MIT team finds that the ratio of component atoms is vital to performance.
Scott Ritter, a former chief of the United Nations inspection team (UNSCOM), urged an enthusiastic MIT audience to keep both the United Nations charter and the U.S. Constitution in mind, as he does, when considering military action against Iraq.
Describing himself as a "simple marine," and a "beat cop enforcing the law," Ritter summarized results from more than 50 trips made to Iraq for the purpose of locating and destroying weapons of mass destruction between 1991 and 1998.
Ritter's Sept. 26 talk, "Cause for War? Assessing the Bush Administration's Case Against Iraq," was sponsored by the Technology and Culture Forum at MIT and the Episcopal Diocese.
Ritter has gained international notice for his vigorous stance against the Bush administration's demonization of Saddam Hussein and its eagerness to invade Iraq as a feature of the war on terror.
He resigned from the U.N. inspection team in 1998 in protest over U.S. policies that he felt subverted the weapons inspection process. Since then he has written and published a book, "Endgame: Solving the Iraq Problem Once and For All," and a documentary about Iraq.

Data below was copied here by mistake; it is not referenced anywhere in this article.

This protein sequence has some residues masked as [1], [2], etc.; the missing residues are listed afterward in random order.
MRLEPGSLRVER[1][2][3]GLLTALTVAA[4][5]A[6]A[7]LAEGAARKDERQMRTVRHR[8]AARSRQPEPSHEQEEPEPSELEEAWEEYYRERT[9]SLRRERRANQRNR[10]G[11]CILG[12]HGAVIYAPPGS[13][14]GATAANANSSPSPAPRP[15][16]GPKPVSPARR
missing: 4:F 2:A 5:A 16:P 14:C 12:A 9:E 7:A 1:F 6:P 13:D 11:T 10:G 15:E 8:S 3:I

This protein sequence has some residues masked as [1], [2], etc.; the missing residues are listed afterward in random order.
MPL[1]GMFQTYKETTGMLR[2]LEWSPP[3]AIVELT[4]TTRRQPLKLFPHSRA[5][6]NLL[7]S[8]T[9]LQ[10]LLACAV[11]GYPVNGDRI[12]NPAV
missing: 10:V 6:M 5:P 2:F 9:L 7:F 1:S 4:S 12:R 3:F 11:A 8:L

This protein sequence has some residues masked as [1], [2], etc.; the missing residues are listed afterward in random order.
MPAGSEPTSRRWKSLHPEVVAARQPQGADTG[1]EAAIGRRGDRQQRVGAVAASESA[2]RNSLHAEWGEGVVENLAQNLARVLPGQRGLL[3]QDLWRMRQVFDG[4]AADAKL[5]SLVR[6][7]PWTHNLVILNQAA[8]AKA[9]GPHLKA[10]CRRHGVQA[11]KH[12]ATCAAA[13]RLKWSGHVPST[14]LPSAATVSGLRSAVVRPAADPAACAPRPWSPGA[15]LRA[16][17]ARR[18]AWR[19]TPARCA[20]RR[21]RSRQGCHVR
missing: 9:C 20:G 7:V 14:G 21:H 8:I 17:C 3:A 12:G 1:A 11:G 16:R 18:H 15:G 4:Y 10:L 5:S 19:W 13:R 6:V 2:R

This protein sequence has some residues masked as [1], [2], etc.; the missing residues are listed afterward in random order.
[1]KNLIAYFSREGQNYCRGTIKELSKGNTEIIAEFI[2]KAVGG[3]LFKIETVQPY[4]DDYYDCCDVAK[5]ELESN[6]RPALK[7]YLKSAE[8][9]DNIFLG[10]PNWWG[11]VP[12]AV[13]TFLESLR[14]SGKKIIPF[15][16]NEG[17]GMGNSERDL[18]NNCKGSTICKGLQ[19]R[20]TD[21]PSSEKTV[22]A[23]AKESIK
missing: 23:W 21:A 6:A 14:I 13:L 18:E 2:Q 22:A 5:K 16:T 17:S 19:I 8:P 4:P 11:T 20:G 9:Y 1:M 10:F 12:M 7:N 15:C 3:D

Speaking of his experiences in Iraq, Ritter said, "determination, intelligence, science and good police work" had paid off. But not as he had hoped.
"Our mission revolved around disarmament, around economic sanctions and their link with compliance by the Iraqis. We were there because the U.N. passed a law to send us," said Ritter.
He outlined particular areas of concern. "Be concerned," he said, about biological and chemical weapons re-buildup as well as the possibility of Iraq's obtaining a non-fissile core for a nuclear device.
But the U.S. government, he said, misused the U.N. inspections, obstructs further inspections and now fixates on regime change. "Iraq must have internal changes. It needs a middle class. Provide the Iraqis with reasons to collaborate. If we shut the door on inspections and say we're coming after them with everything we have, the situation becomes a self-fulfilling prophecy."
Noting that "regime change" - that is, one nation picking the leadership of a sovereign state - was outside the U.N. charter and outside the U.S. Constitution, Ritter declared, "We are a nation of laws. We can't sit by when the government operates outside the framework of the law."
Ritter challenged the students especially to look beyond desire and concentrate on will. "Start challenging yourselves. What must you do when you get out of this room tonight to change this situation?" he asked, to resounding applause.
A second talk by Stephen Walt, a professor of international affairs at Harvard University, was followed by general discussion.
The two speakers were introduced by Amy McCreath, Episcopal chaplain at MIT and coordinator of the Technology and Culture Forum. Kenneth Oye, associate professor of political science at MIT, served as moderator.
A version of this article appeared in MIT Tech Talk on October 2, 2002.